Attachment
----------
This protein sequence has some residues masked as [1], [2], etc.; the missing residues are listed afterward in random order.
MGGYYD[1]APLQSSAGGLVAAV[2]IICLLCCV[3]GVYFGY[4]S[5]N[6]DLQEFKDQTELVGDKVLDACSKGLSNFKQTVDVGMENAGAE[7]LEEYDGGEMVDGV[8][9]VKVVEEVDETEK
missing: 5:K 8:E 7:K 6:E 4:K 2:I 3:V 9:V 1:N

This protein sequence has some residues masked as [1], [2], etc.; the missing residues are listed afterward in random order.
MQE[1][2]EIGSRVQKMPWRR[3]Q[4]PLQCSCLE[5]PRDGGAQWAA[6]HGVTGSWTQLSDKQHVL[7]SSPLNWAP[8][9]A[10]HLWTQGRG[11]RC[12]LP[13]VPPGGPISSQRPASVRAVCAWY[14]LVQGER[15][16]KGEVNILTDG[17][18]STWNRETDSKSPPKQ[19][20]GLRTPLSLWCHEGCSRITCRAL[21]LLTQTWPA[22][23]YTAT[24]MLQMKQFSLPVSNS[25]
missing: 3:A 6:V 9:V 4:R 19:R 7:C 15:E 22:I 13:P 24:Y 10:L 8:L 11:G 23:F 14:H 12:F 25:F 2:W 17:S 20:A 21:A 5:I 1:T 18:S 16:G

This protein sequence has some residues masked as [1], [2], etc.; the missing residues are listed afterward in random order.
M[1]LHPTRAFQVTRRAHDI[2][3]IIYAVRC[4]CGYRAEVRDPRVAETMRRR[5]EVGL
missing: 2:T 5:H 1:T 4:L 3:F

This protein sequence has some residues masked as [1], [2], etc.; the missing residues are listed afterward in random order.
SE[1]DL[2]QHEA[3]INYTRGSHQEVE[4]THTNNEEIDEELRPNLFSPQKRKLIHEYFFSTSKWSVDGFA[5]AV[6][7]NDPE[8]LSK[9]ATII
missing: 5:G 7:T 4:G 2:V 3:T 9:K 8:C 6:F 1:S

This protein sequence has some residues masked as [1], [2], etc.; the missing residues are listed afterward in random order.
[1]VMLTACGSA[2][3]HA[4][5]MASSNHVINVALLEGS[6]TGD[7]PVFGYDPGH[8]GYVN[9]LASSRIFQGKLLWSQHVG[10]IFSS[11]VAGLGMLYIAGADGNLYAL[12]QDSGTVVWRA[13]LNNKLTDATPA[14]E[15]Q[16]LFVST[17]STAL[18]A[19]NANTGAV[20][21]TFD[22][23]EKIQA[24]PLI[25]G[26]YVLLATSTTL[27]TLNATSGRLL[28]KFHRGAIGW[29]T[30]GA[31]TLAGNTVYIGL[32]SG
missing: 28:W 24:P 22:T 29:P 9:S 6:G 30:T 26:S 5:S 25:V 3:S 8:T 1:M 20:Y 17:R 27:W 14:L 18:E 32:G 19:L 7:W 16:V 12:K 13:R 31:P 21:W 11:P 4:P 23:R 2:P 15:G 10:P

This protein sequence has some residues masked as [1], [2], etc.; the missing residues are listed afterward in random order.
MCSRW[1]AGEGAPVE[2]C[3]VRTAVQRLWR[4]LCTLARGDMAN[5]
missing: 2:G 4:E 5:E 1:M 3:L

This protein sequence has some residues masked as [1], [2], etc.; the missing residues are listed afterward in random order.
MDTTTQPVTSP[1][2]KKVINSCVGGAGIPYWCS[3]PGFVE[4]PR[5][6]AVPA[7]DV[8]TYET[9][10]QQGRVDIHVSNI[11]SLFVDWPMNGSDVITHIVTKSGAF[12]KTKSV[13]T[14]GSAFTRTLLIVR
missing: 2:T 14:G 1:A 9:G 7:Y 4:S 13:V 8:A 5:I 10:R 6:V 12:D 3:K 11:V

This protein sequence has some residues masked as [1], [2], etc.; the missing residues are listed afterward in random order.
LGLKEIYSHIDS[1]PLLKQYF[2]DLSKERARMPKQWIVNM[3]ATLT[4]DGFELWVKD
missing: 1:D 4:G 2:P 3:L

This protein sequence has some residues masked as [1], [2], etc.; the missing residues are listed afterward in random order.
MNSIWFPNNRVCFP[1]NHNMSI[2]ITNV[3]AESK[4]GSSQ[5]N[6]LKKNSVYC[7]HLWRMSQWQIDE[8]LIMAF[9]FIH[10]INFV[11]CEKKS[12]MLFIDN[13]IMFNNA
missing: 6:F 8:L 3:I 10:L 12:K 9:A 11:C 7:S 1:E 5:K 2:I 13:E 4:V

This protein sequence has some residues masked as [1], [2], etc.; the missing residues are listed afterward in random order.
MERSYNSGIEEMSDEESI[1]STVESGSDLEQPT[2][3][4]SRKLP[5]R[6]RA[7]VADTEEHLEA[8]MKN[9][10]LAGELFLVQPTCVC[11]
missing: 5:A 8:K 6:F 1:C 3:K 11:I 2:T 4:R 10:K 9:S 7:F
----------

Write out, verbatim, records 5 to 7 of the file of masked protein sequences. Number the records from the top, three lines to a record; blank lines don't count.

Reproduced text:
This protein sequence has some residues masked as [1], [2], etc.; the missing residues are listed afterward in random order.
[1]VMLTACGSA[2][3]HA[4][5]MASSNHVINVALLEGS[6]TGD[7]PVFGYDPGH[8]GYVN[9]LASSRIFQGKLLWSQHVG[10]IFSS[11]VAGLGMLYIAGADGNLYAL[12]QDSGTVVWRA[13]LNNKLTDATPA[14]E[15]Q[16]LFVST[17]STAL[18]A[19]NANTGAV[20][21]TFD[22][23]EKIQA[24]PLI[25]G[26]YVLLATSTTL[27]TLNATSGRLL[28]KFHRGAIGW[29]T[30]GA[31]TLAGNTVYIGL[32]SG
missing: 28:W 24:P 22:T 29:P 9:S 6:G 30:T 26:S 5:S 25:V 3:S 8:T 1:M 20:Y 17:R 27:W 14:L 18:E 32:G 19:L 7:W 16:V 12:K 13:R 31:P 21:W 11:P 4:P 23:R 2:P 15:G 10:P

This protein sequence has some residues masked as [1], [2], etc.; the missing residues are listed afterward in random order.
MCSRW[1]AGEGAPVE[2]C[3]VRTAVQRLWR[4]LCTLARGDMAN[5]
missing: 2:G 4:E 5:E 1:M 3:L

This protein sequence has some residues masked as [1], [2], etc.; the missing residues are listed afterward in random order.
MDTTTQPVTSP[1][2]KKVINSCVGGAGIPYWCS[3]PGFVE[4]PR[5][6]AVPA[7]DV[8]TYET[9][10]QQGRVDIHVSNI[11]SLFVDWPMNGSDVITHIVTKSGAF[12]KTKSV[13]T[14]GSAFTRTLLIVR
missing: 2:T 14:G 1:A 9:G 7:Y 4:S 13:V 8:A 5:I 10:R 6:V 12:D 3:K 11:V